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dylankirby | 16:23 Thu 19th Jan 2012 | Insurance
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Hi,

I have accidental damage cover on our contents insurance, I have put a claim in as I was moving our Plasma from upstairs to the living room, I banged the TV and now it doesnt work, although it worked fine before, and now they have inspected it, they are saying it was a electrical failure that is not covered, is there anything I can do?

Thanks

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how old is it? Could you take it back to the shop if it's an electrical fault?
Question Author
It is about a year and a half old, but was a plasma, and they wouldnt cover over a year
If the electrical failure is as a result of the accidental damage, then it is covered - this is the doctrine of proximate cause, which essentially means if damage which is not covered has been caused by damage which is covered, then cover still applies.

The problem you face is that it is your responsibility to prove your loss. If there are no outward signs of damage, I think you will struggle to demonstrate the knock cause the electrical problem.
Question Author
Yes this is the problem, there is just a small scratch on the bottom of the tv where it banged, but I did not drop it so there is no major damage.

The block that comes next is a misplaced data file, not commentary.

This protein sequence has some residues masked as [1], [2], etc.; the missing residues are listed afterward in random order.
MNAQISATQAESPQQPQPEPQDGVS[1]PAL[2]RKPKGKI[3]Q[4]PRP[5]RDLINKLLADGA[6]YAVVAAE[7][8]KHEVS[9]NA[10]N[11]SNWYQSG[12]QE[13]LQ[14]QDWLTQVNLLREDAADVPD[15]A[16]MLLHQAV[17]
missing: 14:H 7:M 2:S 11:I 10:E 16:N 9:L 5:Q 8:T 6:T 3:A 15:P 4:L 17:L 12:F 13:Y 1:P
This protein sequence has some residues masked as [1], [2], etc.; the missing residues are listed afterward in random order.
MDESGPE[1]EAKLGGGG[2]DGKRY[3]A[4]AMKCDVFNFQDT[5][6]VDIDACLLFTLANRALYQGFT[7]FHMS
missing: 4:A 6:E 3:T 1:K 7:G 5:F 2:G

What exactly do they mean by electrical failure?
Hope you get sorted out. This is one of the reasons why I buy my TVs from John Lewis - 5 year warranty free on all tvs even plasma. And they don't quibble when you have a problem, either.
If the fault is caused by damage then the insurance should cover it. If it isnt then it means that there is a fault with the tv and the fact that it stopped working after you knocked it is coincidence. If it is unconected to the knock then even though the shop only gave you a 12months guarantee an item must be fit for purpose and a tv that only lasts 12months is not fit for purpose. Was the inspection independant? If not get a report done by an independant tv repairer then take the matter up with either the insurance or the shop. Go to trading standards if you cannot get satisfaction
I'd go with 'satisfactory quality' under the Sale of Goods Act rather than 'fit for purpose'.

You can get redress through the courts within 6 years of purchase in England, 5 in Scotland, if the retailer (not the manufacturer) doesn't deal with your problem in a satisfactory manner.

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